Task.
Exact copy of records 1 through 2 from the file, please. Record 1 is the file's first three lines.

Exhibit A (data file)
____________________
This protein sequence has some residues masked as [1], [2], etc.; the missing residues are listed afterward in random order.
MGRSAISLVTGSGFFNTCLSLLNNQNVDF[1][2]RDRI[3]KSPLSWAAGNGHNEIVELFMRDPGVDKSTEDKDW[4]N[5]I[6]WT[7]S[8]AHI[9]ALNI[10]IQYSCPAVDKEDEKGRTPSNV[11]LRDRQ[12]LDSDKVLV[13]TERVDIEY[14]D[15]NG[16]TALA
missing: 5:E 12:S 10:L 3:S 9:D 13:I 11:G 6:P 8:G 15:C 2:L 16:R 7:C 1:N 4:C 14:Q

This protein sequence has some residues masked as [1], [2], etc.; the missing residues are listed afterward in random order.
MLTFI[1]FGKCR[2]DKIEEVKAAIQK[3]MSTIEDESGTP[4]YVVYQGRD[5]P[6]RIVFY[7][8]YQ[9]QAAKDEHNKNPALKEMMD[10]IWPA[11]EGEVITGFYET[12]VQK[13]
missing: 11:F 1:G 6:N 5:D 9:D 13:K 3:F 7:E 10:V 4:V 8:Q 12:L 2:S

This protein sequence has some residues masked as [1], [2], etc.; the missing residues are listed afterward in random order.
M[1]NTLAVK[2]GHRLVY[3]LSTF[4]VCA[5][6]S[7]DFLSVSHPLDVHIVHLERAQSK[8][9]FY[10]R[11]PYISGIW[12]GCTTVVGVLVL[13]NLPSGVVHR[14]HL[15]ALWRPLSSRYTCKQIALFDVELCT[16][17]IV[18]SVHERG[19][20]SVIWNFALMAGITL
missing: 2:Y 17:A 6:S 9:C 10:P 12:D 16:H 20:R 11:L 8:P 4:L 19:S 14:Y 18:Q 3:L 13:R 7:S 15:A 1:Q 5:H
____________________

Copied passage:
This protein sequence has some residues masked as [1], [2], etc.; the missing residues are listed afterward in random order.
MGRSAISLVTGSGFFNTCLSLLNNQNVDF[1][2]RDRI[3]KSPLSWAAGNGHNEIVELFMRDPGVDKSTEDKDW[4]N[5]I[6]WT[7]S[8]AHI[9]ALNI[10]IQYSCPAVDKEDEKGRTPSNV[11]LRDRQ[12]LDSDKVLV[13]TERVDIEY[14]D[15]NG[16]TALA
missing: 5:E 12:S 10:L 3:S 9:D 13:I 11:G 6:P 8:G 15:C 2:L 16:R 7:C 1:N 4:C 14:Q

This protein sequence has some residues masked as [1], [2], etc.; the missing residues are listed afterward in random order.
MLTFI[1]FGKCR[2]DKIEEVKAAIQK[3]MSTIEDESGTP[4]YVVYQGRD[5]P[6]RIVFY[7][8]YQ[9]QAAKDEHNKNPALKEMMD[10]IWPA[11]EGEVITGFYET[12]VQK[13]
missing: 11:F 1:G 6:N 5:D 9:D 13:K 3:F 7:E 10:V 4:V 8:Q 12:L 2:S